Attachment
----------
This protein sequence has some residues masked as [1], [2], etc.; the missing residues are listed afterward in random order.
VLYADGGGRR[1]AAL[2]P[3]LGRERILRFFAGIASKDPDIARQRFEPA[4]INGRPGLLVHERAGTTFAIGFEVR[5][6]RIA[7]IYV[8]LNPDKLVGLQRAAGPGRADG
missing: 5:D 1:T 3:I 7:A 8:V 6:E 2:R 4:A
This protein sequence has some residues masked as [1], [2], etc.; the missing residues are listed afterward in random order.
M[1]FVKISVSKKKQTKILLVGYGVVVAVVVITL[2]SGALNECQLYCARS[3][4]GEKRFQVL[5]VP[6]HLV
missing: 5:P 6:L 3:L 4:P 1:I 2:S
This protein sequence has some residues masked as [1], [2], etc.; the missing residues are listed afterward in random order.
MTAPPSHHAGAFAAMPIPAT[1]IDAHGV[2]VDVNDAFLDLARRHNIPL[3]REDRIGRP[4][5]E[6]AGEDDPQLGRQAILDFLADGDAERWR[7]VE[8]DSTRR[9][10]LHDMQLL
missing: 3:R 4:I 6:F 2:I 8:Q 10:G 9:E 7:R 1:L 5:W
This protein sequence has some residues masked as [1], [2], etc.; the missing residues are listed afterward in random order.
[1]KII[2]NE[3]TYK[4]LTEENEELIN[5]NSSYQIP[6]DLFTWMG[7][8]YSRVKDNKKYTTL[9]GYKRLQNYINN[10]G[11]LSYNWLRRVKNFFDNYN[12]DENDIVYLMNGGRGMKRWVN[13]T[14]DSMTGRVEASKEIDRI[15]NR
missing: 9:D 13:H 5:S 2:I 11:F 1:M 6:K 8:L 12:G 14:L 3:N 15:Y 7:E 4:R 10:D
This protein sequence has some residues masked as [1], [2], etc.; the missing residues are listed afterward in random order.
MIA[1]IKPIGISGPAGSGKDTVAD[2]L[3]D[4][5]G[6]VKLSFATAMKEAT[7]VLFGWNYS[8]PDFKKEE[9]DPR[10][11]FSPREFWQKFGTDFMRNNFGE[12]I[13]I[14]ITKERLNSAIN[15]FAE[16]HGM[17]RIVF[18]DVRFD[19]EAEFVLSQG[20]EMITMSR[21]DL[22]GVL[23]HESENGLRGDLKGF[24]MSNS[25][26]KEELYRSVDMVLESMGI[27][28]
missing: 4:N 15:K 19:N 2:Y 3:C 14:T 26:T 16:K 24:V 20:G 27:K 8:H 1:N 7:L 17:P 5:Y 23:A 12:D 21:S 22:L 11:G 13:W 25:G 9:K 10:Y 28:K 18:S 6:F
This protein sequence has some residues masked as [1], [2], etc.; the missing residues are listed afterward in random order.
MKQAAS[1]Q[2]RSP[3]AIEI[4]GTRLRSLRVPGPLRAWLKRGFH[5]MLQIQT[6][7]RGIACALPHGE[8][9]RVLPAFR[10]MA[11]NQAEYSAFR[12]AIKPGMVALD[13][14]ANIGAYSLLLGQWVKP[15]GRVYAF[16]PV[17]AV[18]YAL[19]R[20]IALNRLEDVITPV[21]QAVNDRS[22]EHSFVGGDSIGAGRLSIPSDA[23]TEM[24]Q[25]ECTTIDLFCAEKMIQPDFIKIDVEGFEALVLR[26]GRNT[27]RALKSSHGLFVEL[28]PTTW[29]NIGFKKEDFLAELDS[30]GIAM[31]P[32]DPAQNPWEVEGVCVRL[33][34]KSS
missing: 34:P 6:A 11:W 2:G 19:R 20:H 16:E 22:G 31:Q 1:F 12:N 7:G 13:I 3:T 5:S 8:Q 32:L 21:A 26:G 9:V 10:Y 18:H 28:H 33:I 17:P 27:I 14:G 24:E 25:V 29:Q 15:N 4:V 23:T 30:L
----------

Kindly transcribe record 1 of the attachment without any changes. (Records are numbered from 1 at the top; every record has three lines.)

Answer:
This protein sequence has some residues masked as [1], [2], etc.; the missing residues are listed afterward in random order.
VLYADGGGRR[1]AAL[2]P[3]LGRERILRFFAGIASKDPDIARQRFEPA[4]INGRPGLLVHERAGTTFAIGFEVR[5][6]RIA[7]IYV[8]LNPDKLVGLQRAAGPGRADG
missing: 5:D 1:T 3:I 7:A 8:V 6:E 2:R 4:A